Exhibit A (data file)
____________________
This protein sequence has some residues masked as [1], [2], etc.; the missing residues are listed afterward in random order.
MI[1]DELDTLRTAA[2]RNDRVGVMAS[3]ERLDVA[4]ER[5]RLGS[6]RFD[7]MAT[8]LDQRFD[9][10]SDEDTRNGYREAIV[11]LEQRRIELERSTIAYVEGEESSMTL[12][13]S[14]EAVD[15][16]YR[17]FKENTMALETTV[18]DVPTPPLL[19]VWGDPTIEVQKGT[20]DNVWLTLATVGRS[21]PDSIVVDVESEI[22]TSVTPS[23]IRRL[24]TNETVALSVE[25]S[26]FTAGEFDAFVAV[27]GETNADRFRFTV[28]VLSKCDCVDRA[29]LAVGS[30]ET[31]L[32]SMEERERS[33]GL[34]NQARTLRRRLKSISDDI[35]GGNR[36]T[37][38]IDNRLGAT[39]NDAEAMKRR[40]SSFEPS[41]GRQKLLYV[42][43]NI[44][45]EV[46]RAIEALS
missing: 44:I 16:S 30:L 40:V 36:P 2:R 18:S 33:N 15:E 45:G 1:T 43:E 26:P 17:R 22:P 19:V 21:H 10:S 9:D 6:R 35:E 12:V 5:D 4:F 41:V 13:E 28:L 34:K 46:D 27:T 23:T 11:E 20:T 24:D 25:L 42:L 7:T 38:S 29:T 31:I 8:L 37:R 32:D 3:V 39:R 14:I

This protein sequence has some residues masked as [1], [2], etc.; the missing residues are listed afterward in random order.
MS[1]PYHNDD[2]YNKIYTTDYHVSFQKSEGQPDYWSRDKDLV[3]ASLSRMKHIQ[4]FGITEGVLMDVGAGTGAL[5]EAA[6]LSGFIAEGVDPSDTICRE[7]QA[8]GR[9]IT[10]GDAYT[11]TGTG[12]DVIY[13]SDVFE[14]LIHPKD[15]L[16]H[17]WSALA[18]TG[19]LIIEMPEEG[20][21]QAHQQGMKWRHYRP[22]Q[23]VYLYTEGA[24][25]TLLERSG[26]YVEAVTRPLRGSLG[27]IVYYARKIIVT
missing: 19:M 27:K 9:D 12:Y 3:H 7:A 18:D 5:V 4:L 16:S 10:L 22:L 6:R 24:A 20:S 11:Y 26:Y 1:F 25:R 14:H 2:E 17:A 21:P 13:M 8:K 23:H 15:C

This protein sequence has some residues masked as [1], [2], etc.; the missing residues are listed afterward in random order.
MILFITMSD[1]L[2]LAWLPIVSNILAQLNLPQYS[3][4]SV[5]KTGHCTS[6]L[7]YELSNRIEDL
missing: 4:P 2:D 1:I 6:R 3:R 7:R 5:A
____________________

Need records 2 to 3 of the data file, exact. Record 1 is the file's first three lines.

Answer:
This protein sequence has some residues masked as [1], [2], etc.; the missing residues are listed afterward in random order.
MS[1]PYHNDD[2]YNKIYTTDYHVSFQKSEGQPDYWSRDKDLV[3]ASLSRMKHIQ[4]FGITEGVLMDVGAGTGAL[5]EAA[6]LSGFIAEGVDPSDTICRE[7]QA[8]GR[9]IT[10]GDAYT[11]TGTG[12]DVIY[13]SDVFE[14]LIHPKD[15]L[16]H[17]WSALA[18]TG[19]LIIEMPEEG[20][21]QAHQQGMKWRHYRP[22]Q[23]VYLYTEGA[24][25]TLLERSG[26]YVEAVTRPLRGSLG[27]IVYYARKIIVT
missing: 19:M 27:K 9:D 12:Y 3:H 7:A 18:D 5:V 4:L 16:S 10:L 22:L 6:R 24:A 20:S 11:Y 26:Y 1:F 25:R 14:H 2:E 17:A 21:P 13:M 8:K 23:H 15:C

This protein sequence has some residues masked as [1], [2], etc.; the missing residues are listed afterward in random order.
MILFITMSD[1]L[2]LAWLPIVSNILAQLNLPQYS[3][4]SV[5]KTGHCTS[6]L[7]YELSNRIEDL
missing: 4:P 2:D 1:I 6:R 3:R 7:R 5:A